prevention team identified in the SWPPP is not current. This is particularly
   a problem at facilities with high turnover. Remember, you can identify team
   members by title rather than by name if high turnover makes it difficult to keep a
   current list of names.
6.  On-site staff not familiar with SWPPP. Upon arrival of an inspector, no one
   familiar with the stormwater program is available. A common permit requirement
   is that at least one employee per shift is familiar with the stormwater program and
   has access to the relevant files.
Developing Your Stormwater Pollution Prevention Plan: A Guide for Industrial Operators

                 Figure 17. Leaking dumpsters can introduce
                 pollutants into stormwater runoff.
                                                                     SWPPP Tip!
                                                                   SWPPP Availability - Keep a copy of the
                                                                   current, signed and certified SWPPP at your
                                                                   facility, and make it available to EPA, State,
                                                                   local agency or other regulatory agency staff
                                                                   at the time of an onsite inspection or upon
                                                                   request. The SWPPP should also be made easily
                                                                   available to facility staff, and should be readily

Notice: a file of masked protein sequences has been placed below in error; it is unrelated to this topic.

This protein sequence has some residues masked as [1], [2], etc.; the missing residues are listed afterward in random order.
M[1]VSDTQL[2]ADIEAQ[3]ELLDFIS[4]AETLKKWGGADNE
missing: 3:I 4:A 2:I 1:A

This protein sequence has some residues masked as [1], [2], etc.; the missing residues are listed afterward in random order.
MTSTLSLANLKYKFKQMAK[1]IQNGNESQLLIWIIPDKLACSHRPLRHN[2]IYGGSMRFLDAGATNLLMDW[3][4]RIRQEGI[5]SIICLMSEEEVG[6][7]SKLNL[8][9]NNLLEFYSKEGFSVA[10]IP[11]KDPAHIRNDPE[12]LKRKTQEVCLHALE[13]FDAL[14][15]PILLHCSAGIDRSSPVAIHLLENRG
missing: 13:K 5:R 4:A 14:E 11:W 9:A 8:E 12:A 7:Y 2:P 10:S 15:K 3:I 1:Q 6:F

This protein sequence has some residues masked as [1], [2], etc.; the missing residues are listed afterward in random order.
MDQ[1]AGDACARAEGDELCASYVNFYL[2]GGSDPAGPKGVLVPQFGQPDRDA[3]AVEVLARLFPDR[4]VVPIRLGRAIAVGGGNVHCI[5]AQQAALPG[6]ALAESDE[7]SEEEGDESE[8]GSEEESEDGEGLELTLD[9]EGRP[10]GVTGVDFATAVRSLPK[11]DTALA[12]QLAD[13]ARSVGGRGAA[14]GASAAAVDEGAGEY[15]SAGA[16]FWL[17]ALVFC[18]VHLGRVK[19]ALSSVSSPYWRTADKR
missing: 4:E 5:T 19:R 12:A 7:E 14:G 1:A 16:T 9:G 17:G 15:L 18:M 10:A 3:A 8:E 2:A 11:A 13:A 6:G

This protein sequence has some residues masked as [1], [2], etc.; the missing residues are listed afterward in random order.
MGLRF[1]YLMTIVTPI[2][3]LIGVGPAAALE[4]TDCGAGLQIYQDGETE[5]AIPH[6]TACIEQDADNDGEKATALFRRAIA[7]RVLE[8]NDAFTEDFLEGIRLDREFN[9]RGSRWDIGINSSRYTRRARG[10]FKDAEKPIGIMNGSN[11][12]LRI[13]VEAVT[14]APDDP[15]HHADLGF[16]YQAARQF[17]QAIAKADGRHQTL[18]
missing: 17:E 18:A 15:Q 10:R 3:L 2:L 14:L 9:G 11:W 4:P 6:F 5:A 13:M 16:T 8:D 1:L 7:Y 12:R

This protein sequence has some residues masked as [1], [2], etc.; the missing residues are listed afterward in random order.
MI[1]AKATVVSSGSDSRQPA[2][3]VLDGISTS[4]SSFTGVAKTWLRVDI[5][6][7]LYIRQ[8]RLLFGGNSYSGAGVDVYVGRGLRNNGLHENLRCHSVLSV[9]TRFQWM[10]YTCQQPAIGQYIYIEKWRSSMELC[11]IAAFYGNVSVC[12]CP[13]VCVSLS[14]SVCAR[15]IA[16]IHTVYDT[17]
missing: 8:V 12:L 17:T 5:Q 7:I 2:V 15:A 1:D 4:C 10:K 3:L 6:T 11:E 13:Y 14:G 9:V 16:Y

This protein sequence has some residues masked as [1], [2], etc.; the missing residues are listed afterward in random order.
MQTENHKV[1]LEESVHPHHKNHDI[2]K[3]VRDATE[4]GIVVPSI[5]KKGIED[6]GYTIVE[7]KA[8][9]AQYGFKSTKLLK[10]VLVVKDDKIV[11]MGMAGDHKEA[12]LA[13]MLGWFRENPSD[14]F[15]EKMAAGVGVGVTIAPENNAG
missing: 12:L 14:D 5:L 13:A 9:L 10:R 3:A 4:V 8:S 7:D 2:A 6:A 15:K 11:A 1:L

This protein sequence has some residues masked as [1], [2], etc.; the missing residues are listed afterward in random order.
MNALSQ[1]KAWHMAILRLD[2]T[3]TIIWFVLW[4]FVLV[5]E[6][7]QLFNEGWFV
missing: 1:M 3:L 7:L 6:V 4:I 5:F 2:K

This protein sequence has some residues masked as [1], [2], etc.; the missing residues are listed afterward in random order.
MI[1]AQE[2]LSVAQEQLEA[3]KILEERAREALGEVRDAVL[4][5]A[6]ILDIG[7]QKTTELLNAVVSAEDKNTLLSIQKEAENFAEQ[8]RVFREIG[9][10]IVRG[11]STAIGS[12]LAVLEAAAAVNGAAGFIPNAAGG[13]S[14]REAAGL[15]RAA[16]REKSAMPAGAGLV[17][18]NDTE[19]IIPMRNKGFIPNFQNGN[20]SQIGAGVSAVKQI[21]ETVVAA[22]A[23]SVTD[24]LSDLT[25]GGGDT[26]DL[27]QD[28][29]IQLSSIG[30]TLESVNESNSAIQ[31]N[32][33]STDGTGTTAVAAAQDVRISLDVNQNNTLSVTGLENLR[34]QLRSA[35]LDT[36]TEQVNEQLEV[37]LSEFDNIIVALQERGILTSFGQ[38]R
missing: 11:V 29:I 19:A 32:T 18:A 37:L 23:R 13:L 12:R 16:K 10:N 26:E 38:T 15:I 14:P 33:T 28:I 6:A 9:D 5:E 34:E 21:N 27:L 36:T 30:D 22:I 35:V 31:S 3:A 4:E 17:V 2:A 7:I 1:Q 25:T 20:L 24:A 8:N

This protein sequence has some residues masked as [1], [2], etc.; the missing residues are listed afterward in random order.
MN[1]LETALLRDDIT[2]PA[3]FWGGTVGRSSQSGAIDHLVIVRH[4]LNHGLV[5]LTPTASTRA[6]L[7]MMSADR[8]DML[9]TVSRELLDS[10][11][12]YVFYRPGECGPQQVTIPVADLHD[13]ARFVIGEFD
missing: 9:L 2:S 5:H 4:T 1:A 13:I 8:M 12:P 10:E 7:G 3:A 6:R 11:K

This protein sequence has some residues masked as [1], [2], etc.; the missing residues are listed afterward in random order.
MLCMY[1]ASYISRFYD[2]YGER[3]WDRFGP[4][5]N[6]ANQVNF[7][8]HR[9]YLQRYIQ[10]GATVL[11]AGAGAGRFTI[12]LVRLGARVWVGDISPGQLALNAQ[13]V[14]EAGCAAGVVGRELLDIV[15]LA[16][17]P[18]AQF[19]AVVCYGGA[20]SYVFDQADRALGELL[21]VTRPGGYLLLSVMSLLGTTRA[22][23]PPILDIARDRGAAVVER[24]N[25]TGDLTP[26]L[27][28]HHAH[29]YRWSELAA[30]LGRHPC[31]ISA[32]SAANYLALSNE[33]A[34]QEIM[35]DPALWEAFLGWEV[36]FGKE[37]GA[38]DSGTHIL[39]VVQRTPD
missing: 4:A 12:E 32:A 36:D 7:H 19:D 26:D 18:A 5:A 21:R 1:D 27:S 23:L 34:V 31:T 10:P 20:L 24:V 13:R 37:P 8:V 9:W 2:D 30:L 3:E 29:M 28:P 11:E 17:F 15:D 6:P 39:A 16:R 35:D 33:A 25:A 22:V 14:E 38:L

referred to during regular facility operations to
                                                                   ensure that all activities are implemented as
                                                                   described in the SWPPP.
                 7.  Improper collection of visual assessment
                    samples. Visual stormwater samples are
                    collected from pooled areas on site. Pooled
                    areas tend to concentrate pollutants and
                    are not representative, unless the contents
                    of the pooled areas flow off of the facility
                    (this is to your disadvantage).
                 8.  Uncovered dumpsters. Dumpsters that
                    receive metal waste are not covered or
                    contained. Dumpsters from contract waste
                    collection agencies are often not appro-
                    priately sealed and can leak oils or other
            9.  Poor employee/contract staff training.
               Employees or contract staff are not famil-
               iar with your stormwater management
               program. You are responsible for educat-
               ing employees and contractors because if
               they release pollutants at your facility, you
               are responsible. If you use contractors,